All of these can be streamlined into the usage of an iOS picker, similar to the one below, for all of these use cases:
From these changes a design language seems to be emerging in the form of
If there is one choice… it’s a click.
If there are multiple choices… it’s a swipe.
A click is commitment
A swipe implies freedom
The developers next question stumped me because it was one that slipped my mind and I hadnt even considered it. “How long do you want it to take before it “times-out” and logs you our of the app”? This is an interesting piece of the story because, in terms of the pathway through the flows, it was meaningless. However, to the overall customer experience it was highly important. Imagine if you were in the middle of buying your new iphone and got kicked off because you were trying to pick between silver and rose gold, not cool! He said it really wouldn’t take a different amount of time to code a different time-out duration but it did need to be defined. Good to know.
*Learning: In design you can’t just focus on your specific task, you must push your mind to consider all of the surrounding influences and potential scenerios.*
We then assessed my custom features:
Usage/usage progress bars:
A phone selection carousel:
These we isolated from the estimation of the other flows and gave them a timeline by themselves. Another thing is that there are billions of people on the planet.. Someone has probably made something similar to your idea before. Don’t reinvent the wheel. Use the resources that already exist. It is fine and awesome to craft your own designs, but make sure that that is realistic for the scope of the project. Is the company you are working with strong in branding which makes that a very important consideration? Or are you trying to get the product shipped out the door and the importance lies more in the functionality and initial value to the user. This is something that I couldn’t have been aware of before building my first set of screens for an app.
The output from all of the above is an estimation for the scope of the work, both price and time. We were delegated 2 (theoretical) developers working full time. So…
Resources: 2 Developers @ 40 hours per week
Salaries: $200,000 each
Estimation (in man days):
60 days to complete the project (30 days per man)
Timeline: 6 weeks
Price: $44,609.67 in total
To explain the work; I have run my system through 3 types of evaluations (Heuristic Evaluation, cognitive walkthrough, and think aloud protocol), I met with a developer; understood the way development is thought about and executed and now am moving into the phase where I need to think about the features i’m delivering and why, this phase aggregates the importance of all of the prior phases and makes me see how important it is to take all of these things into account at once. Which, from my understanding, is why at the Austin Center for Design we are learning them all as a fluid skillset. There are exponentially valuable details that are lost when a project gets handed off from one step to the other. In conversation with a developer when asked a question I am referencing all the way back to when I did research with users of the current experience to discover their most painful interactions with the myAT&T application. That reference spans across 3 disciplines.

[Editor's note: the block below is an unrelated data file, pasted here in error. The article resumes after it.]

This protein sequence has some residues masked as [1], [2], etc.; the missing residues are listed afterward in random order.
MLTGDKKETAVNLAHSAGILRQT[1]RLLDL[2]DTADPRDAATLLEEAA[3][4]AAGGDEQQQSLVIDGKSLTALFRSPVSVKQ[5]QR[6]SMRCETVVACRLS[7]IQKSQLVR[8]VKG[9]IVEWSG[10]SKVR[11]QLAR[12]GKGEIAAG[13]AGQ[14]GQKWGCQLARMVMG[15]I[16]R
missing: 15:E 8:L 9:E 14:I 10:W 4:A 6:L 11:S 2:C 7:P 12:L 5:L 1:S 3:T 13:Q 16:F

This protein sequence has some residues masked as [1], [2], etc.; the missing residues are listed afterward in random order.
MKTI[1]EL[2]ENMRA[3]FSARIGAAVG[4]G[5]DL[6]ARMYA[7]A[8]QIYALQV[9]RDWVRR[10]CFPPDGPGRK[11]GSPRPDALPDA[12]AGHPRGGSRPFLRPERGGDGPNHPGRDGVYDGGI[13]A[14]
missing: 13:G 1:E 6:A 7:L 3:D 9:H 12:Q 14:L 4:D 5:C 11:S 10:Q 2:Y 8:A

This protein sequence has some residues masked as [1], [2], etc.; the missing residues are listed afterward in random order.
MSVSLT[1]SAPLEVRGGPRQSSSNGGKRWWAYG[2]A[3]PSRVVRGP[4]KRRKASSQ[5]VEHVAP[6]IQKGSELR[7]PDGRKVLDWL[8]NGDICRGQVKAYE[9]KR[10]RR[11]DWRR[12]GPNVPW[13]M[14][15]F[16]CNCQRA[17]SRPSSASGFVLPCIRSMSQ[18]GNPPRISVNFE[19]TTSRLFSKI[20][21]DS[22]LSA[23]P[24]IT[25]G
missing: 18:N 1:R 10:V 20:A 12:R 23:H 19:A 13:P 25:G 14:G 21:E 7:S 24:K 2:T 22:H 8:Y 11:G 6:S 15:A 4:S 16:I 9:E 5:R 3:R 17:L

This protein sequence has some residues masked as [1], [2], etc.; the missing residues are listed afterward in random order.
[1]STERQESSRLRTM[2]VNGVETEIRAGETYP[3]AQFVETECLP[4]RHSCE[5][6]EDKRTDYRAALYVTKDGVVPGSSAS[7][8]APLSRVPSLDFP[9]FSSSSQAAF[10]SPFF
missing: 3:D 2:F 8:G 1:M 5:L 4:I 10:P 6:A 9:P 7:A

I am looking forward to the next time I go to begin an app build because from project launch I will be considering the user, their needs, what they think about and are used to (Design Research), the goals of the service, what the criteria and principles for creation are and designing for and within those parameters and requirements (Interaction Design) as well as development and the pace and price by which my designs would be developed (Product Management). It’s all coming together!
The full collection of artifacts (task oriented screen flows, features and components broken out of the flows, estimations on cost/time, summaries, insights and conclusions are Development estimation – read out.